In my lab I don’t really have any monitoring system (yet) like Operations Manager. I have however played around in forwarding events using syslog to both Kiwi Syslog Viewer and Splunk (which I love by the way).
But I’m amazed that so few mention the possibility to use the built-in features of Event Log forwarding (subscription) using WinRM in Windows 2008/7/Vista. Imagine getting all your event logs to one common place without any extra products in just a few minutes! I guess it might be because the Event Viewer haven’t changed much since last decade prior to Windows 2008, and honestly, event logging is simply not that sexy…
So what we have is a Windows 2008 server running as an event log collector which gets the event log from one or several sources. To prepare, we need to do 3 steps:
- On the collector, on an elevated command prompt, run the following command to start the Windows Event Collector Service, change it to Automatically (Delayed Start) and enable ForwardedEvents channel if it is disabled. See this for more info.
- On each source, we need to enable WinRM:
- By default, the collector server can’t simply get the event logs from the sources, so you have to add the collector computer account to the local Administrators (if the source is 2008 R2, Event Log Readers group is said to be enough if you’re not collecting Security log, but see Possible Problems later in this article for more info).
Read here for some more additional considerations if you’re running in a workgroup.
Then we’re ready to add Subscriptions to the collector server. Login to the collector, add the Event Viewer MMC, right-click Subscriptions and choose Create Subscription:
Here you can choose some various settings.
When adding Collector initiated computers, it’s good to know that you can test the connectivity:
You have to choose events to collect using a filter you define where you can choose only to filter out Errors and Warnings, just certain sources, Event ID numbers within certain ranges, keywords etc. Ah, just make sure not to select too much (it will warn you), see possible problems below.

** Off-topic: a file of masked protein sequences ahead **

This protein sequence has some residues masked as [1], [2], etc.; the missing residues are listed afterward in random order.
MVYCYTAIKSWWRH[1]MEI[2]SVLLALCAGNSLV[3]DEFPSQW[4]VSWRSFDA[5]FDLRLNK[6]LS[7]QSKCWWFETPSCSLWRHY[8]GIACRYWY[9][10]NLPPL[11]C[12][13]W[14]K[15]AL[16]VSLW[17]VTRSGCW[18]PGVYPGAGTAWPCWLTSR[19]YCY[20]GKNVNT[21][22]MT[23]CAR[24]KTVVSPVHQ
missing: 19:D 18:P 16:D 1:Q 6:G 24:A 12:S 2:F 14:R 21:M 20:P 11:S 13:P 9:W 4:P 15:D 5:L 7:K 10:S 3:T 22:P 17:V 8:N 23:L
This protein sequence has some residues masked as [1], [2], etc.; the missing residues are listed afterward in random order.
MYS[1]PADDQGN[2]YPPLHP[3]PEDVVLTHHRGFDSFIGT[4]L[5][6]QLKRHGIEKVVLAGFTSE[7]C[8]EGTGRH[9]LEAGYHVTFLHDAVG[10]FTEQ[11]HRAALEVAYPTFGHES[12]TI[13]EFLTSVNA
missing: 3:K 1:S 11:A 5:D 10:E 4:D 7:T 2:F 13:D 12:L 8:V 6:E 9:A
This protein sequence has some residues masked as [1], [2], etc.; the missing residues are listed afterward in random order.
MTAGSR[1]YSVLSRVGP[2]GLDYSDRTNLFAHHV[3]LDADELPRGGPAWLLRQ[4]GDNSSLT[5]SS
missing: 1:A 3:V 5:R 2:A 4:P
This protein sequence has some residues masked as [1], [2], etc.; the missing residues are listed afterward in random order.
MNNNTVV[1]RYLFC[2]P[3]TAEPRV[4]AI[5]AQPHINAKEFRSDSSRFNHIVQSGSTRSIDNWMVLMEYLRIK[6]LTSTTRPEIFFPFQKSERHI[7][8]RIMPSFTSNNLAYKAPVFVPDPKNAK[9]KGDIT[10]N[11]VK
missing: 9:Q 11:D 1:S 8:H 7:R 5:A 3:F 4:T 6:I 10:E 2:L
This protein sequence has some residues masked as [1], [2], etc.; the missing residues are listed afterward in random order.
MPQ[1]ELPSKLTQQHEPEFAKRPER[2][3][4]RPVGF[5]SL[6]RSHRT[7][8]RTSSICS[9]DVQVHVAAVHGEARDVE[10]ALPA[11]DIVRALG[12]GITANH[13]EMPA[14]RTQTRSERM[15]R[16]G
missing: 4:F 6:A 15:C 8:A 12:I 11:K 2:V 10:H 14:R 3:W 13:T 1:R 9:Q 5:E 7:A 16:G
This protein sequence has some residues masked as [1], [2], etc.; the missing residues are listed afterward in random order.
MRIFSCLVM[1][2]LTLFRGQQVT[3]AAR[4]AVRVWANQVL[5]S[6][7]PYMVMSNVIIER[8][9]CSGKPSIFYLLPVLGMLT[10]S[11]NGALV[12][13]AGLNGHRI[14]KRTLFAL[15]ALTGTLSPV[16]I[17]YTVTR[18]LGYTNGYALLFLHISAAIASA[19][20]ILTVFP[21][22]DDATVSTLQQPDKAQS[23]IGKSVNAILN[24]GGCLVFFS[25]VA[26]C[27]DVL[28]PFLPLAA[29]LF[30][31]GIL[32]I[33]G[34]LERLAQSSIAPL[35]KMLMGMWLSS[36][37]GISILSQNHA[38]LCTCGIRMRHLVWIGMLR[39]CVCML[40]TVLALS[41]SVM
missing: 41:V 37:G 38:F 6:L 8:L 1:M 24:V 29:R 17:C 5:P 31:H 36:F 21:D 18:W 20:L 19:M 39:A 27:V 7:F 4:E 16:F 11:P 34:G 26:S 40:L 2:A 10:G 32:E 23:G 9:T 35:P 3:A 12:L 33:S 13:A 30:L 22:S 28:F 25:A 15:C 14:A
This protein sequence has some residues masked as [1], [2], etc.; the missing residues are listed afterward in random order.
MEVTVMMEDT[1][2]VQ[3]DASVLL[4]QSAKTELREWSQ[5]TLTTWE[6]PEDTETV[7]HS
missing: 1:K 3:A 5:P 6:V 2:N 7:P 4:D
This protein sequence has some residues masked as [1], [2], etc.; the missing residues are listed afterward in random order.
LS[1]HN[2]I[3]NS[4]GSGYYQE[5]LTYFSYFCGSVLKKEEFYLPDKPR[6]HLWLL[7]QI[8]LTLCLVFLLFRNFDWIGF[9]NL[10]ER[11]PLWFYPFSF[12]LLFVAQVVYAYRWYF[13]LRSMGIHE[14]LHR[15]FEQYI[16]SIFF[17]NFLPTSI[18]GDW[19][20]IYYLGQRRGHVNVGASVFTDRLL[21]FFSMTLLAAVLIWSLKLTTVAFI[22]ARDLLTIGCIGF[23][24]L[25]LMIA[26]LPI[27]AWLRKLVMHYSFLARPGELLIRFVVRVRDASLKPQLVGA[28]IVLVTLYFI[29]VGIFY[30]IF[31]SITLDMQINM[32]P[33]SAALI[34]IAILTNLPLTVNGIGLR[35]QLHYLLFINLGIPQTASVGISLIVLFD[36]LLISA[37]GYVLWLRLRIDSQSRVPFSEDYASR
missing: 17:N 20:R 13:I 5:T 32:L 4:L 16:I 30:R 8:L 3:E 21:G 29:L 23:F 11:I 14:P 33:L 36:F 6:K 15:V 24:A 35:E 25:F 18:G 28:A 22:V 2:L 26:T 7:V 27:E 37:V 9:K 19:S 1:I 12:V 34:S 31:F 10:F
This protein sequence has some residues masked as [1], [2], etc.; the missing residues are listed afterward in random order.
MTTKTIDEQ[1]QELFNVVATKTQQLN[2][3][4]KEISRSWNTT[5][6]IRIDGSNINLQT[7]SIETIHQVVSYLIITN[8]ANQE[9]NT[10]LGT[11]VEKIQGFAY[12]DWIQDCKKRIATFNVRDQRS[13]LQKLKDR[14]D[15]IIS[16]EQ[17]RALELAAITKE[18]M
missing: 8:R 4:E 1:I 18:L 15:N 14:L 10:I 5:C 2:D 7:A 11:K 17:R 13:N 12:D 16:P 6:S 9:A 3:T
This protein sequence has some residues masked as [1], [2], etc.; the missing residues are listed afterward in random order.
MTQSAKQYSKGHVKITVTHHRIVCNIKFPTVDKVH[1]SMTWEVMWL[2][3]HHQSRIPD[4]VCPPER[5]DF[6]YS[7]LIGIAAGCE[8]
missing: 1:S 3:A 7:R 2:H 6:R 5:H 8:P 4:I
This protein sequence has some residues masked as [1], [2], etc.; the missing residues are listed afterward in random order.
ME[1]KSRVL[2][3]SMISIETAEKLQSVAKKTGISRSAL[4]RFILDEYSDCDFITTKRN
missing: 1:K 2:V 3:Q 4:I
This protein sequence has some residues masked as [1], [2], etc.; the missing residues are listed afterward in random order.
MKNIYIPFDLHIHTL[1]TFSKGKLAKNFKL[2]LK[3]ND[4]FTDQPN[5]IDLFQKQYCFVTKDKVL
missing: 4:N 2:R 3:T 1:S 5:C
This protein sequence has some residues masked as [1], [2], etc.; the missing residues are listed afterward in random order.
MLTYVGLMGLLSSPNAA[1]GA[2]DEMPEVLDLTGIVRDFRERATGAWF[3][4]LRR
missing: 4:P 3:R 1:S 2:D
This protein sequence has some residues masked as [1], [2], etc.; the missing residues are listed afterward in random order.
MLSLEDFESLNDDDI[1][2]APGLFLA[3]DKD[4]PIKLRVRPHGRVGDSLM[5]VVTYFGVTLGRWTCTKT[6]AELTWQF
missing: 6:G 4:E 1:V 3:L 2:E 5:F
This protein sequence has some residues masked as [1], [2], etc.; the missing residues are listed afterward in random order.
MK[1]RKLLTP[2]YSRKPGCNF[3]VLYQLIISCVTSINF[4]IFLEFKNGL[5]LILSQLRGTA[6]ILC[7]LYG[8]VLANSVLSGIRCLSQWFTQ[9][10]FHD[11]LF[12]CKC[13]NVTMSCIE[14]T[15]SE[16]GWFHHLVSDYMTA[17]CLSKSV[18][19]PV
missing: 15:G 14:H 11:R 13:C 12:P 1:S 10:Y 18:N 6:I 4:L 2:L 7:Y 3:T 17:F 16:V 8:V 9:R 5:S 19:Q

The Advanced settings might be important if you’re using another port for WinRM, running HTTPS (this might be a future post here if you’re interested), getting the logs over slow WAN-links or want to use a dedicated user to get the event logs.
Selecting OK will add the collection. Here you can right-click to get the Runtime Status and also Retry if it fails. Notice that even you see that green icon here, collecting the logs might fail so make sure to check Runtime Status.
Once working, you will find the forwarded event logs. Keep in mind if the logs are huge, the initial collection it might take some time.
You can also do Properties -> Subscriptions tab to get the configuration.
If it doesn’t work, check the source and make sure it has a local firewall rule which is correctly configured which allows the WinRM traffic. One comment on this article shows there’s a different port on 2008 vs 2008 R2.
At one point I got the following error message when I tried to put the collector computer account in Event Log Readers group only and not in local Administrators group.
[WDS1.ad.local] – Error – Last retry time: 2010-09-28 16:46:22. Code (0x5): <f:ProviderFault provider=”Event Forwarding Plugin” path=”%systemroot%\system32\wevtfwd.dll” xmlns:f=”http://schemas.microsoft.com/wbem/wsman/1/wsmanfault”><t:ProviderError xmlns:t=”http://schemas.microsoft.com/wbem/wsman/1/windows/EventLog”>Windows Event Forward Plugin failed to read events.</t:ProviderError></f:ProviderFault> Next retry time: 2010-09-28 16:51:22.
Putting the collector computer account in the local Administrators group of the source computer, instead gave me:
[WDS1.ad.local] – Error – Last retry time: 2010-09-28 16:43:18. Code (0x7A): The data area passed to a system call is too small. Next retry time: 2010-09-28 16:48:18.
Turns out I did select too many logs to collect in the filter. Selecting for example only the System logs got rid of this. Maybe this was a problem in my lab only but keep that in mind.